May 14th.—A stable opposite the house,—an old wooden construction, low, in three distinct parts; the centre being the stable proper, where the horses are kept, and with a chamber over it for the hay. On one side is the department for chaises and carriages; on the other, the little office where the books are kept. In the interior region of the stable everything is dim and undefined,—half-traceable outlines of stalls, sometimes the shadowy aspect of a horse. Generally a groom is dressing a horse at the stable door, with a care and accuracy that leave no part of the animal unvisited by the currycomb and brush; the horse, meanwhile, evidently enjoying it, but sometimes, when the more sensitive parts are touched, giving a half-playful kick with his hind legs, and a little neigh. If the men bestowed half as much care on their own personal cleanliness, they would be all the better and healthier men therefor. They appear to be busy men, these stablers, yet have a lounging way with them, as if indolence were somehow diffused through their natures. The apparent head of the establishment is a sensible, thoughtful-looking, large-featured, and homely man, past the middle age, clad rather shabbily in gray, stooping somewhat, and without any smartness about him. There is a groom, who seems to be a very comfortable kind of personage,—a man of forty-five or thereabouts (R. W. Emerson says he was one of his schoolmates), but not looking so old; corpulent, not to say fat, with a white frock, which his goodly bulk almost fills, enveloping him from neck nearly to ankles. On his head he wears a cloth cap of a jockey shape; his pantaloons are turned up an inch or two at bottom, and he wears brogans on his feet. His hair, as may be seen when he takes off his cap to wipe his brow, is black and in perfect preservation, with not exactly a curl, yet a vivacious and elastic kind of twist in it. His face is fresh-colored, comfortable, sufficiently vivid in expression, not at all dimmed by his fleshly exuberance, because the man possesses vigor enough to carry it off. His bodily health seems perfect; so, indeed, does his moral and intellectual. He is very active and assiduous in his duties, currycombing and rubbing down the horses with alacrity and skill; and, when not otherwise occupied, you may see him talking jovially with chance acquaintances, or observing what is going forward in the street. If a female acquaintance happens to pass, he touches his jockey cap, and bows, accomplishing this courtesy with a certain smartness that proves him a man of the world. Whether it be his greater readiness to talk, or the wisdom of what he says, he seems usually to be the centre talker of the group. It is very pleasant to see such an image of earthly comfort as this. A fat man who feels his flesh as a disease and encumbrance, and on whom it presses so as to make him melancholy with dread of apoplexy, and who moves heavily under the burden of himself,—such a man is a doleful and disagreeable object. But if he have vivacity enough to pervade all his earthiness, and bodily force enough to move lightly under it, and if it be not too unmeasured to have a trimness and briskness in it, then it is good and wholesome to look at him.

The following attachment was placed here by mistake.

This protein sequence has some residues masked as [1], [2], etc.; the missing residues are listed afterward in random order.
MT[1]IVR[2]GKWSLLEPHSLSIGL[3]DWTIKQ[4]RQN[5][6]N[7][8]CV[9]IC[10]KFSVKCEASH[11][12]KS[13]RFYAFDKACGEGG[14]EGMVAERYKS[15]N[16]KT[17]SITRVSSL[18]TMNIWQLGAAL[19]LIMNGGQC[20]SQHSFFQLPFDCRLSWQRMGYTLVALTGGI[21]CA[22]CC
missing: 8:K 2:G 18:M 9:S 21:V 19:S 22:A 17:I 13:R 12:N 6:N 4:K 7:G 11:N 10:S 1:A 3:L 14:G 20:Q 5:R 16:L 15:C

In the background of the house, a cat, occasionally stealing along on the roofs of the low out-houses; descending a flight of wooden steps into the brick area; investigating the shed, and entering all dark and secret places; cautious, circumspect, as if in search of something; noiseless, attentive to every noise. Moss grows on spots of the roof; there are little boxes of earth here and there, with plants in them. The grass-plots appertaining to each of the houses whose rears are opposite ours (standing in Temple Place) are perhaps ten or twelve feet broad, and three times as long. Here and there is a large, painted garden-pot, half buried in earth. Besides the large trees in blossom, there are little ones, probably of last year's setting out. Early in the day chambermaids are seen hanging the bedclothes out of the upper windows; at the window of the basement of the same house, I see a woman ironing. Were I a solitary prisoner, I should not doubt to find occupation of deep interest for my whole day in watching only one of the houses. One house seems to be quite shut up; all the blinds in the three windows of each of the four stories being closed, although in the roof-windows of the attic story the curtains are hung carelessly upward, instead of being drawn. I thick the house is empty, perhaps for the summer. The visible side of the whole row of houses is now in the shade,—they looking towards, I should say, the southwest. Later in the day, they are wholly covered with sunshine, and continue so through the afternoon; and at evening the sunshine slowly withdraws upward, gleams aslant upon the windows, perches on the chimneys, and so disappears. The upper part of the spire and the weathercock of the Park Street Church appear over one of the houses, looking as if it were close behind. It shows the wind to be cast now. At one of the windows of the third story sits a woman in a colored dress, diligently sewing on something white. She sews, not like a lady, but with an occupational air. Her dress, I observe, on closer observation, is a kind of loose morning sack, with, I think, a silky gloss on it; and she seems to have a silver comb in her hair,—no, this latter item is a mistake. Sheltered as the space is between the two rows of houses, a puff of the east-wind finds its way in, and shakes off some of the withering blossoms from the cherry-trees.